Your Strategic Entertainment Plan for 2022

What to add to your playbook for 2022

Well, here we are, still dealing with the unpredictability in our business with the COVID-19 pandemic hovering over our heads. Casino entertainment is walking a tightrope. We all know and understand that entertainment is part of every casino’s brand and helps drive guests to your property. However, it’s time to really determine your strategic plan for your entertainment programs going into 2022.

To add to this complex, convoluted environment, major artists are dealing with their own internal health issues. Recently we have had several shows cancelled and rescheduled because of positive COVID-19 tests within the artist entourage. In one case, this cancellation happened only 48 hours before the scheduled concert. There was considerable money lost in marketing and advertising that wasn’t going to be refunded. The shows got rescheduled, but what a mess.

So, it’s time to add to your entertainment playbook.

Time to figure out your plans, big picture, and look at different approaches. With regards to touring artists, you simply must plan for the COVID-19 contingencies. Make sure that you are watching the artist’s touring schedule and make sure that you check in often with the group’s tour manager and agent. Watch closely the dates building up to your date. Be prepared and aware. Make sure that you have clear protocols internally with your team and with your vendors who are working your shows. More and more artists are requiring that anyone coming into contact with them needs to show a negative COVID-19 test prior to contact and masks are mandatory. The bigger touring groups even come with their own testing people.

Let’s talk about some strategies going into 2022.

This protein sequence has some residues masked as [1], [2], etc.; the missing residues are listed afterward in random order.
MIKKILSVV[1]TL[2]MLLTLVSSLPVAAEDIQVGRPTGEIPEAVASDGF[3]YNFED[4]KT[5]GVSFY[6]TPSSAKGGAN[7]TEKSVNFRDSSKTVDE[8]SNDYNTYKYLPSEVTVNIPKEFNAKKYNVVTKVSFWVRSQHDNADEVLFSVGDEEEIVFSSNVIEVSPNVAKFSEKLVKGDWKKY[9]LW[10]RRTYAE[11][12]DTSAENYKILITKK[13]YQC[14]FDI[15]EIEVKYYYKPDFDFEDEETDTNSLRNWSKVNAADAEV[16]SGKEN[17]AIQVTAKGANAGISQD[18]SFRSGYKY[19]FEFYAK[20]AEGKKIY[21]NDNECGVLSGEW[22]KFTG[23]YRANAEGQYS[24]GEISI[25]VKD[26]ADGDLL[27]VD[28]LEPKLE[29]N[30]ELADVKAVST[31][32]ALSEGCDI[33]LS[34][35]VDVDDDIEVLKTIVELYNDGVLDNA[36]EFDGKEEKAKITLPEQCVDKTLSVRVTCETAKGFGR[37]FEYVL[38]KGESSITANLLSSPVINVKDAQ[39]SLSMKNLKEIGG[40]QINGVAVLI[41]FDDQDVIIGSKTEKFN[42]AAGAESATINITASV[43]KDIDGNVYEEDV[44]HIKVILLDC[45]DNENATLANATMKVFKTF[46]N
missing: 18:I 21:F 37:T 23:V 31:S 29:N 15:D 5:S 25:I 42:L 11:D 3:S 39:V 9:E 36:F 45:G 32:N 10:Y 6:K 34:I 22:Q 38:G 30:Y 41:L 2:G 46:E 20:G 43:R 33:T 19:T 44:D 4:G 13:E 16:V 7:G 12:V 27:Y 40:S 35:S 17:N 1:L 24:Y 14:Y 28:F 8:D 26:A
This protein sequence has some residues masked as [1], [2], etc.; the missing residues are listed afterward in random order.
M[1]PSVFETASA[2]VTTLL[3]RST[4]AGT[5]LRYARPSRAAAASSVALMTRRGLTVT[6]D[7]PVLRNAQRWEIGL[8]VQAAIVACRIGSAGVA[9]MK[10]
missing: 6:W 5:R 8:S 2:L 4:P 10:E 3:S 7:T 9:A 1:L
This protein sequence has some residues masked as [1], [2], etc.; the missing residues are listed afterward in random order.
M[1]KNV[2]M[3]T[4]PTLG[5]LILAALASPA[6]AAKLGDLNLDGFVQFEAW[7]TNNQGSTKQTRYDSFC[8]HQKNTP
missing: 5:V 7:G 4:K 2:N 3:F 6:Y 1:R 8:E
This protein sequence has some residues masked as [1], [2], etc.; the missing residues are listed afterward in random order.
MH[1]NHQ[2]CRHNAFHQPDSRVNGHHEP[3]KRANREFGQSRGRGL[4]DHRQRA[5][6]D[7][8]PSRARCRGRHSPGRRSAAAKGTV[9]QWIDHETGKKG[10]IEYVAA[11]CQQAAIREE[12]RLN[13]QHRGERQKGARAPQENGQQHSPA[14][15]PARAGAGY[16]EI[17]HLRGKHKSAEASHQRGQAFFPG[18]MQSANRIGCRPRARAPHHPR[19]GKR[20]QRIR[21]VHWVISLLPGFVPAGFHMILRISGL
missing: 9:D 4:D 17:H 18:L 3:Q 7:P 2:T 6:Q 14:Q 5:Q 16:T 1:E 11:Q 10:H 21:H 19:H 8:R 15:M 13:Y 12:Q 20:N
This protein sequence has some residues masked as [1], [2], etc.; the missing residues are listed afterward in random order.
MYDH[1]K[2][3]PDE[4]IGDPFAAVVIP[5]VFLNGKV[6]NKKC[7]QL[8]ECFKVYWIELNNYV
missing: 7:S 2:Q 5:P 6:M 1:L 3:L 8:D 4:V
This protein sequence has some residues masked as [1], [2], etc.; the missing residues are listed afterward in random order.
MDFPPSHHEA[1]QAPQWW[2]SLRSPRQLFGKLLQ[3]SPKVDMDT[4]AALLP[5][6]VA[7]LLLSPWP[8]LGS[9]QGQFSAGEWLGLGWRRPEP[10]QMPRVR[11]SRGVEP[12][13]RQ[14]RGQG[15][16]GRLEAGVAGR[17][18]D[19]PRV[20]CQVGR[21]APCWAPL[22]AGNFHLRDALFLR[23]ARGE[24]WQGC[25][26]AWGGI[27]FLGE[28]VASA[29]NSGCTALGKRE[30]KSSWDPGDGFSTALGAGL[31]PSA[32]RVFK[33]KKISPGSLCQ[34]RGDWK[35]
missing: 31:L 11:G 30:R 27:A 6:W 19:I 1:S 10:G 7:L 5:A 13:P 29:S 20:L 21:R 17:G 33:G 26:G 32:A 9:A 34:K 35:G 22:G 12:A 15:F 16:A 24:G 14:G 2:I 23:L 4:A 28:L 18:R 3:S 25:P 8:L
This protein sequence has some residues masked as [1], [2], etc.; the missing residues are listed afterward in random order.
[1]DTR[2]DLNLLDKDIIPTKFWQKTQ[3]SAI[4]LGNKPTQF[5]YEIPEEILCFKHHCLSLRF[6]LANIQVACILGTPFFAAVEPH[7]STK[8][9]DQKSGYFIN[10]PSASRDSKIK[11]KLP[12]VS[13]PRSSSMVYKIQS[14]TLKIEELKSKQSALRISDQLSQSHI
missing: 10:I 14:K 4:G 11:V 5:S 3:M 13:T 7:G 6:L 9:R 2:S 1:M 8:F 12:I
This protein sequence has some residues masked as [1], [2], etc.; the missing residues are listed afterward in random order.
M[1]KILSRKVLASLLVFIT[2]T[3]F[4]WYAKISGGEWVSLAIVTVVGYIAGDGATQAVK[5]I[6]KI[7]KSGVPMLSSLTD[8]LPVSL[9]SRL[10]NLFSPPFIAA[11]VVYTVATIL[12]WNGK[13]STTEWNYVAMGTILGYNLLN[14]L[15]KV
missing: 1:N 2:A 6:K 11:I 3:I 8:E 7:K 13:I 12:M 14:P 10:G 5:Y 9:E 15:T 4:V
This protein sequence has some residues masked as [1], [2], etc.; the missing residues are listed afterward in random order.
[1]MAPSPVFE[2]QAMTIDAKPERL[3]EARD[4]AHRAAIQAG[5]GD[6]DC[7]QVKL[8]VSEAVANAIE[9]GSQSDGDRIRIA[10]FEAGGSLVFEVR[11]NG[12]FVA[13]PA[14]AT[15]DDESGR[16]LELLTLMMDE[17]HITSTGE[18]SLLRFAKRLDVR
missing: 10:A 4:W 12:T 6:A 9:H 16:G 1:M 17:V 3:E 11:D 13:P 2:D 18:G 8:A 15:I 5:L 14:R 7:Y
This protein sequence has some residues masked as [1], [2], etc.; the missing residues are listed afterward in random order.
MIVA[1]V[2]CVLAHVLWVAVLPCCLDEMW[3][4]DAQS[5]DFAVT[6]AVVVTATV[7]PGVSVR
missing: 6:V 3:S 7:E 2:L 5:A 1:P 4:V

Have you considered off-day shows? Those Friday and Saturday night shows typically crowd out your weekend guests, so why not work at establishing Thursday night or even Sunday night shows? This is pretty much a time to reboot things, so what can you lose here? If you look hard for unique and entertaining programs/artists, you don’t have to spend the big money. Your financial risk is less and more workable. You can comp more of your higher tier players into the shows and produce successful events. Game shows tend to really do well here. Get your players club people involved and dial in your core guest. The right entertainment event catered to the right guest will always be a winner. Even in these crazy times, people will make a point of coming to an event that is unique and not the same old, same old.

I completely understand the desire to have that big-name show and have your property make a big splash. Those big-name shows are still real and possible, but should only be looked at when the routing, the price point and the day of the week work for your strategic plan. Otherwise, you are on a slippery slope.

More and more today, casinos are looking at a more promoter-based approach.

In that we offer a strong guarantee with a backend split after all the expenses, including the artist fee, are accounted for. I know this sounds a little complicated, but if you determine your scaling and your gross potential revenue from ticket sales, that’s the first step. Determining your expenses is a little trickier. Get your production costs, all the artist-related outside costs and any miscellaneous costs, and try to get a figure you can live with for the show. For instance, if your gross ticket sales are $100K, your artist cost is $50K and your expenses total $35K, then there is a $15K profit that can be split with the artist. This could be a negotiated split of anywhere from 50/50 to 90/10 or even 100 percent to the artist. This kind of approach was never seriously looked at in the past because casinos used entertainment more as a loss leader. They comped a lot, so the door revenue was never attractive to an artist. In this model, the casino has to limit their comps to a very small number and will need to account for those comps like they are actual revenue.

I know this all sounds confusing, but it’s a direction that is starting to happen. This opens the door for a little less financial risk and a shared revenue opportunity. It also means that the artist is sharing some of the risk and will more likely be more involved with their own marketing team and social media platform. The major agencies have already open marketing departments to support their artists, once dates are booked. So I believe that it’s a trend we will see more of going forward.

In conclusion, be creative and be diverse. Follow the trends and follow the clues. Too often we all get trapped in our daily, complex world and we fail to see opportunities and changes. 2022 will be a challenge, and let’s hope for the best for our business.

Kell Houston 17 Articles